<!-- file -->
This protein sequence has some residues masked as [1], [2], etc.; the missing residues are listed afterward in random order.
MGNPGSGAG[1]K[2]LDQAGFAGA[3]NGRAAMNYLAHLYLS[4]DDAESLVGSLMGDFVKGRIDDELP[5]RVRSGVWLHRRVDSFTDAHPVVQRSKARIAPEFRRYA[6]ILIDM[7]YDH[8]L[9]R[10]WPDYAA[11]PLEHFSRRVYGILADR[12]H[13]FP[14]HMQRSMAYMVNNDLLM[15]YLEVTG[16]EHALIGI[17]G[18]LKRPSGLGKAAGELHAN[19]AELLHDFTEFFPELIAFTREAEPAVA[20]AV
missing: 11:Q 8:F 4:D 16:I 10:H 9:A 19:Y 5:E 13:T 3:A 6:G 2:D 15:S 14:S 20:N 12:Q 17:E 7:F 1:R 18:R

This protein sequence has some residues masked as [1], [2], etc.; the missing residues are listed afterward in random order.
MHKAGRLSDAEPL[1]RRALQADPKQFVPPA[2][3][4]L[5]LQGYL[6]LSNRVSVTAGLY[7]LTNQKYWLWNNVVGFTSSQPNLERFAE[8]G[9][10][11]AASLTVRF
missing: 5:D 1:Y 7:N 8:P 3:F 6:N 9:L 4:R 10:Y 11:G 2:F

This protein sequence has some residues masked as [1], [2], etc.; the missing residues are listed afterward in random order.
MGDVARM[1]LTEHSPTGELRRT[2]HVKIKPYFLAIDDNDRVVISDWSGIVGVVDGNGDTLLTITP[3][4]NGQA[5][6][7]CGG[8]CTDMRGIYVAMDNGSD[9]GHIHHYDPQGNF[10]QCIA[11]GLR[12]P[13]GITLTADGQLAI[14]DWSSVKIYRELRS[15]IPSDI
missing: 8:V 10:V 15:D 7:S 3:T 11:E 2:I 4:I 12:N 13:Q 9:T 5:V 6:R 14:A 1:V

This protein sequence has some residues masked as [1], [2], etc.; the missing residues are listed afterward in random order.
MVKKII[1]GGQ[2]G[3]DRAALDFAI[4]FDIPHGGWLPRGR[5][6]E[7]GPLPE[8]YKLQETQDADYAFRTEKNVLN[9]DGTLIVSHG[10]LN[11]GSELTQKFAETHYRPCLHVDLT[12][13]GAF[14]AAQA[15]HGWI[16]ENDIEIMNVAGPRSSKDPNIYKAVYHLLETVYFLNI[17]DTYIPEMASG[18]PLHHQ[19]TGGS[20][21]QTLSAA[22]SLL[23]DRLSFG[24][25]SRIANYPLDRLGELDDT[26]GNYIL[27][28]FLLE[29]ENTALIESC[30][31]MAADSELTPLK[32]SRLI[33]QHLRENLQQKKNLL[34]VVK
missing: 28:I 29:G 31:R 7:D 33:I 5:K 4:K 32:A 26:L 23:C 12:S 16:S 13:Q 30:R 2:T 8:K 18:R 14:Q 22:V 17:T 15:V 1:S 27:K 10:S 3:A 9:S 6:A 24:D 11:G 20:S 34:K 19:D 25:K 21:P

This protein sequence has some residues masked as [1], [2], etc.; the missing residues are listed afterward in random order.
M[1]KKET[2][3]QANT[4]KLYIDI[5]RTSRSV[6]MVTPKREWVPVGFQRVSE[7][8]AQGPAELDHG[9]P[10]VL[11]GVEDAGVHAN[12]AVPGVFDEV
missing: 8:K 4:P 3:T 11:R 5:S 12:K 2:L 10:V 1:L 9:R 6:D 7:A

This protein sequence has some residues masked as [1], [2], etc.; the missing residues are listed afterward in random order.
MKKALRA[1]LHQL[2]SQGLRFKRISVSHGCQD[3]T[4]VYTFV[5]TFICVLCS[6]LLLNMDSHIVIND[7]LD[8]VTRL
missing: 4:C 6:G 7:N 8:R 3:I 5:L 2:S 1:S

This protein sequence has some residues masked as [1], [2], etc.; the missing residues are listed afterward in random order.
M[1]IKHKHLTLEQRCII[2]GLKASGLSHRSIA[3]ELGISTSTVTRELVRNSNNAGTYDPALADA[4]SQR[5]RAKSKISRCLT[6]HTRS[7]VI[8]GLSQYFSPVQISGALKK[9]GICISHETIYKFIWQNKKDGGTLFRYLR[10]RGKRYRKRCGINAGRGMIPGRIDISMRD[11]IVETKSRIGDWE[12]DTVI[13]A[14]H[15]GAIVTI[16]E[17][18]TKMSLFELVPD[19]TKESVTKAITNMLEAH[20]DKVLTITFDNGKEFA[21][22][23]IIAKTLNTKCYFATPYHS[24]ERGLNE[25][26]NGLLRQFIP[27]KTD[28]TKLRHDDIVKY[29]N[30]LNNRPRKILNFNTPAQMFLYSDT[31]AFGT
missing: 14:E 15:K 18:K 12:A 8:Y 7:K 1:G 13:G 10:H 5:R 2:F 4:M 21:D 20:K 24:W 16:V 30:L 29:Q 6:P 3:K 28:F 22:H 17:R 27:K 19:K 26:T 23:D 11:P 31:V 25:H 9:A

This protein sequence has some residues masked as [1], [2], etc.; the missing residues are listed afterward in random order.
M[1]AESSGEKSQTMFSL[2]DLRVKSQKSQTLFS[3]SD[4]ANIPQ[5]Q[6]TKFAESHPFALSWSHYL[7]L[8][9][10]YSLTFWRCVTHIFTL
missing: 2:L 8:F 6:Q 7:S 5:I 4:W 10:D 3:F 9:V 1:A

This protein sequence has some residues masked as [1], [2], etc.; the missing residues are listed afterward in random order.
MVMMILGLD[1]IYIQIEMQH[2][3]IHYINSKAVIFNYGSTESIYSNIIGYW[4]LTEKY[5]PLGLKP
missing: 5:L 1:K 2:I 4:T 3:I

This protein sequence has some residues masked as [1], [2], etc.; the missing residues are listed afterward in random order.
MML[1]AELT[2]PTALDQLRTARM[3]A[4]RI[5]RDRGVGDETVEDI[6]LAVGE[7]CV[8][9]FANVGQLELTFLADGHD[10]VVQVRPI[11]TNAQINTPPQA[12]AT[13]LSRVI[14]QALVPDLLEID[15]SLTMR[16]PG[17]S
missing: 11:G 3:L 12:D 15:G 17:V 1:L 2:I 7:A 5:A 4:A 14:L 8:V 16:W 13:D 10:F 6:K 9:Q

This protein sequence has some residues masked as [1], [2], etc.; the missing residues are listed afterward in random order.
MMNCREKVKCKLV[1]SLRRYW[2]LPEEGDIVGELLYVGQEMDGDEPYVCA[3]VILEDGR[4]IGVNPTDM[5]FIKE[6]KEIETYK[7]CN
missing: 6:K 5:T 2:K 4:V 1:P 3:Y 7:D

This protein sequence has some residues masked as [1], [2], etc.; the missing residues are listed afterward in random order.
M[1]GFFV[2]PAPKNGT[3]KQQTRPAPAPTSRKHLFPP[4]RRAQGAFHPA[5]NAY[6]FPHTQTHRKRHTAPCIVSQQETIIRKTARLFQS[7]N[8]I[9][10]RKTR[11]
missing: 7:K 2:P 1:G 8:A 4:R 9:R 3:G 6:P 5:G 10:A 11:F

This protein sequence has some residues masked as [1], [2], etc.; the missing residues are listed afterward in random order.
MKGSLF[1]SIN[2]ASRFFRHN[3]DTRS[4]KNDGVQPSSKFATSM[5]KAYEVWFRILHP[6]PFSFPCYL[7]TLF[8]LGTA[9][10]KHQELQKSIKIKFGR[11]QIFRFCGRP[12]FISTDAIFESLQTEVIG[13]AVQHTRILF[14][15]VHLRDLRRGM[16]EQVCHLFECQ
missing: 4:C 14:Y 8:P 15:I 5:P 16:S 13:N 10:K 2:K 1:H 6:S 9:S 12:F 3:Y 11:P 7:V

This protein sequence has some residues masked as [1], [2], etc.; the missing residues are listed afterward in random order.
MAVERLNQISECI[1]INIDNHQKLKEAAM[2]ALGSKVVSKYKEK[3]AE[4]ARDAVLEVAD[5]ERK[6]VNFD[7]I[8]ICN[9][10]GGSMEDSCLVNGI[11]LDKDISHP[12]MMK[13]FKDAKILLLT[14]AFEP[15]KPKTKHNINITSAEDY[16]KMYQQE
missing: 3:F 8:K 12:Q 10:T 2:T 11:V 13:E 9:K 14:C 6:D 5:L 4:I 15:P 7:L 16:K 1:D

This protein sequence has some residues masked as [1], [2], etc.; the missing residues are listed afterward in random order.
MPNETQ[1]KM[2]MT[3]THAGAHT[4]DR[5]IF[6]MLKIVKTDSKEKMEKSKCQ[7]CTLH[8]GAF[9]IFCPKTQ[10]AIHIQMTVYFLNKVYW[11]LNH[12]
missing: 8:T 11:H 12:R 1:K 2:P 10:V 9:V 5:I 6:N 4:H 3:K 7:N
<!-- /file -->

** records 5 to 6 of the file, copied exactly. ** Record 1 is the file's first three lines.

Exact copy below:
This protein sequence has some residues masked as [1], [2], etc.; the missing residues are listed afterward in random order.
M[1]KKET[2][3]QANT[4]KLYIDI[5]RTSRSV[6]MVTPKREWVPVGFQRVSE[7][8]AQGPAELDHG[9]P[10]VL[11]GVEDAGVHAN[12]AVPGVFDEV
missing: 8:K 4:P 3:T 11:R 5:S 12:K 2:L 10:V 1:L 9:R 6:D 7:A

This protein sequence has some residues masked as [1], [2], etc.; the missing residues are listed afterward in random order.
MKKALRA[1]LHQL[2]SQGLRFKRISVSHGCQD[3]T[4]VYTFV[5]TFICVLCS[6]LLLNMDSHIVIND[7]LD[8]VTRL
missing: 4:C 6:G 7:N 8:R 3:I 5:L 2:S 1:S